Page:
For economists, this disappointing result is pretty unsurprising. Imagine that I pay a cement manufacturer not to make cement. As long as the demand for cement remains unchanged, that production of cement just shifts to another manufacturer, and in the end, nothing has really changed. If the use of offsets hasn’t proven very effective, what about the strategy of just telling people they should use less carbon?
GREENSTONE: When you tell people you should just use less carbon, I think what you’re doing is, you’re sliding into making it a moral issue. And once it’s a moral issue, it’s very murky waters. One number that gets stuck in my head, as I do a lot of research in the state of Bihar, in India: per capita electricity consumption there on an annual basis is about 270 kilowatt hours per person per year. That’s like running two 60-watt bulbs six hours a day.
In the United States, it’s like 13,000 kilowatt hours per person per year. If you’re sitting in Bihar, it’s a totally unacceptable situation to have that level of electricity. And have to improve their lives and electricity allows them to do that. Trying to express this as a moral issue to them, the moral issue to them is that they are at 270 kilowatt hours per person. If you really want to talk about morals, think about Bihar.
Or think about Brazil. To the poor farmer in the Amazon it isn’t about morality, it is about survival. This is one particular case in which we don’t need moral arguments because the economic arguments are so, overwhelmingly persuasive. A hectare of Amazon land cleared for raising cattle — a hectare is just under two-and-a-half acres — sells for less than $1,000. With a social cost of carbon of $50 per ton of CO2 and the current best estimates of the carbon stored in the Amazon, each hectare of land preserved as forest is worth over $28,000 based on the carbon alone. That isn’t even putting a value on biodiversity or tourism. When land is worth almost 30 times more — to all of humankind — as forest, but instead people cut it down to grow cattle, that is the absolute definition of a market failure. A market failure with a very straightforward remedy.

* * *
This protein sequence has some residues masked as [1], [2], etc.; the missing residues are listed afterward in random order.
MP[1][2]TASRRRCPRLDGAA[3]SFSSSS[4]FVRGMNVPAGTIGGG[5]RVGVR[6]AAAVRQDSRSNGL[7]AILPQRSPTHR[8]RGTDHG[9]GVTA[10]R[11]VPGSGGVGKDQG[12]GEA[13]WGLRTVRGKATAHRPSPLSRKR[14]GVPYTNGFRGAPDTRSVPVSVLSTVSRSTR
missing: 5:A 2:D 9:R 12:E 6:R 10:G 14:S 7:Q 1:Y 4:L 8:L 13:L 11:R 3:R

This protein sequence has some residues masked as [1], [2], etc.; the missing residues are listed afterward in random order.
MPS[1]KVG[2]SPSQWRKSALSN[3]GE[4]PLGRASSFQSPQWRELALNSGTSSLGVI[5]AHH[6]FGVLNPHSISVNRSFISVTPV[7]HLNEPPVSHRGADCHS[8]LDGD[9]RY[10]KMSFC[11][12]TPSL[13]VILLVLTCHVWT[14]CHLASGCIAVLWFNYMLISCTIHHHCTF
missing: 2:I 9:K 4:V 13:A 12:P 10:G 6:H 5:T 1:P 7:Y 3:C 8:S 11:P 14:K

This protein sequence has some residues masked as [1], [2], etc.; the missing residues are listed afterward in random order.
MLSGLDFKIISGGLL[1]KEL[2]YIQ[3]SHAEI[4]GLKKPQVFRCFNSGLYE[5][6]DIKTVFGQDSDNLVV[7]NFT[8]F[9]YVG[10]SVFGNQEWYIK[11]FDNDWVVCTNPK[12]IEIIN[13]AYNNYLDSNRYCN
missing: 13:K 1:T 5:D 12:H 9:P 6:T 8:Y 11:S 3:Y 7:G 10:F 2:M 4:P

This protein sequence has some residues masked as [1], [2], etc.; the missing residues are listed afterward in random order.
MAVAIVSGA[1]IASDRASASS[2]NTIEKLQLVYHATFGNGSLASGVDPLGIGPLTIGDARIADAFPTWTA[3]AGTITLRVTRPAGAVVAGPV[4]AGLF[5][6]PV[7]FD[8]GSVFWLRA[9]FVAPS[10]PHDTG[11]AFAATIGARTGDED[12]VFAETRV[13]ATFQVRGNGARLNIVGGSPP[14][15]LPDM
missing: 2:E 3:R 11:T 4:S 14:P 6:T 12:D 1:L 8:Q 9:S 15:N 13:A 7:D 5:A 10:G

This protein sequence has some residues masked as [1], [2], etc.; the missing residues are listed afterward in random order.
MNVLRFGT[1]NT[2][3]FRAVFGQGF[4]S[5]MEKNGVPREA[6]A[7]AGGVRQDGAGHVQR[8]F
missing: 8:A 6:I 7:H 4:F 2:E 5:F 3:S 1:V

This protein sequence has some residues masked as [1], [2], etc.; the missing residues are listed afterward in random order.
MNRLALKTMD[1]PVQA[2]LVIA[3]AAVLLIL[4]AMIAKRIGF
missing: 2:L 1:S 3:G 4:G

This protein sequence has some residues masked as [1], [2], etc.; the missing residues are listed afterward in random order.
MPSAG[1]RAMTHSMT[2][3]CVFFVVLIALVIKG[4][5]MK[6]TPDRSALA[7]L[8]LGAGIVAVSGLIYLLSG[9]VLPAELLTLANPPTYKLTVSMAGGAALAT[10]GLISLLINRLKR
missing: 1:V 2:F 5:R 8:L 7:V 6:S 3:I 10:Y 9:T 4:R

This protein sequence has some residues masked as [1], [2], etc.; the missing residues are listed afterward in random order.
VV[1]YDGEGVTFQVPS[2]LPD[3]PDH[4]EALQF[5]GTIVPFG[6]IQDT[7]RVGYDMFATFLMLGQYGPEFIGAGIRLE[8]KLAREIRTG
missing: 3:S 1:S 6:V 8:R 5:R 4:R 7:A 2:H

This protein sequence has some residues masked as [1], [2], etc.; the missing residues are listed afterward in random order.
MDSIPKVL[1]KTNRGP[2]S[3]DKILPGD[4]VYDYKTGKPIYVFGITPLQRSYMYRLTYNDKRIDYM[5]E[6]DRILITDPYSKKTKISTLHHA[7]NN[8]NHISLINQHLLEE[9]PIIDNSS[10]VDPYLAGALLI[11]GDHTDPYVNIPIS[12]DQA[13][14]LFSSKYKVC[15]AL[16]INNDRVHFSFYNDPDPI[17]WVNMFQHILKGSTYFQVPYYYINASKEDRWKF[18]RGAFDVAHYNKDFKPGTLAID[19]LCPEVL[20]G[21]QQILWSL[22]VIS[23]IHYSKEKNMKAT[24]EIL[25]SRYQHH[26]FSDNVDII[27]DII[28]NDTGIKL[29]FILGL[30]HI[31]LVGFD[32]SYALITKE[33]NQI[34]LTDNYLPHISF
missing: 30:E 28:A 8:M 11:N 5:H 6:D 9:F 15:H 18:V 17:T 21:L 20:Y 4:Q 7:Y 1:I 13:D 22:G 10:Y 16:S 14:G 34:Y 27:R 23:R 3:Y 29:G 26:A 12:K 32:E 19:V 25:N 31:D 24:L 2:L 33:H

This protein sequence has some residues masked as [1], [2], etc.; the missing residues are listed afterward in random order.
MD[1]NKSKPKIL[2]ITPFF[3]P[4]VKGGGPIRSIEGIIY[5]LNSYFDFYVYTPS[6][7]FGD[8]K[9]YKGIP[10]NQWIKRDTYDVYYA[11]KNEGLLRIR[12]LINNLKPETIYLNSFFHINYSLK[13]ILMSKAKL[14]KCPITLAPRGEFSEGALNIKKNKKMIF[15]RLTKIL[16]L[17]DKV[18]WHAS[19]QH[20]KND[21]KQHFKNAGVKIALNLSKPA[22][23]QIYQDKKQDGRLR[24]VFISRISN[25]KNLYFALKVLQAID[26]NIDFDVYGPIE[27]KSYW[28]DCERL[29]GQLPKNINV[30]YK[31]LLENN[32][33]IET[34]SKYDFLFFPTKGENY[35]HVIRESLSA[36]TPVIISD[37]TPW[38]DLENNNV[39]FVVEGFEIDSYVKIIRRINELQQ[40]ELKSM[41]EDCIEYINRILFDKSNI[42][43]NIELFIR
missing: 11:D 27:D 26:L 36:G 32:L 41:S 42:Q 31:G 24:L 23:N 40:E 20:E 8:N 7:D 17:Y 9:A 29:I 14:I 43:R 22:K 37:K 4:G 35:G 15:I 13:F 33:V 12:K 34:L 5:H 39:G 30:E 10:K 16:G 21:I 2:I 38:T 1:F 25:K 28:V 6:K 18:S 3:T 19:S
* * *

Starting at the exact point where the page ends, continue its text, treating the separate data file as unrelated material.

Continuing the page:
GREENSTONE: There is a strong economic case for the world subsidizing the protection of the Amazon.
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LEVITT: You, as an ecologist, become friends with economists and have learned to think in many ways like an economist, but that can’t be a very popular stance among ecologists more generally, is it?
DAILY: Well, things are changing.
That’s the ecologist Gretchen Daily:
DAILY: Initially, people thought teaming up with economists was sort of selling out. But now people are getting more sophisticated in their thinking on the science side of things and recognizing that economics has incredibly powerful ways of understanding why people make the choices they do.
Daily works at Stanford.
DAILY: I’m a professor in biology. And I’ve long been brainwashed by people in economics and feel there’s so much potential in working together to begin to capture the values of nature in our minds, on our balance sheets.
At Stanford, Daily is co-founder and director of the Natural Capital Project.
DAILY: Natural capital is a dry-sounding term, but it’s basically Earth’s lands, waters, and the biodiversity, all the life. We don’t think much about natural capital. We pay a lot of attention to financial capital that sort of keeps everything flowing.
LEVITT: And your point is that there’s other inputs into our economy. And one of those is nature. And the term natural capital is designed to integrate into our economic thinking the role that nature is playing in how the economy functions not only today, but also in the future.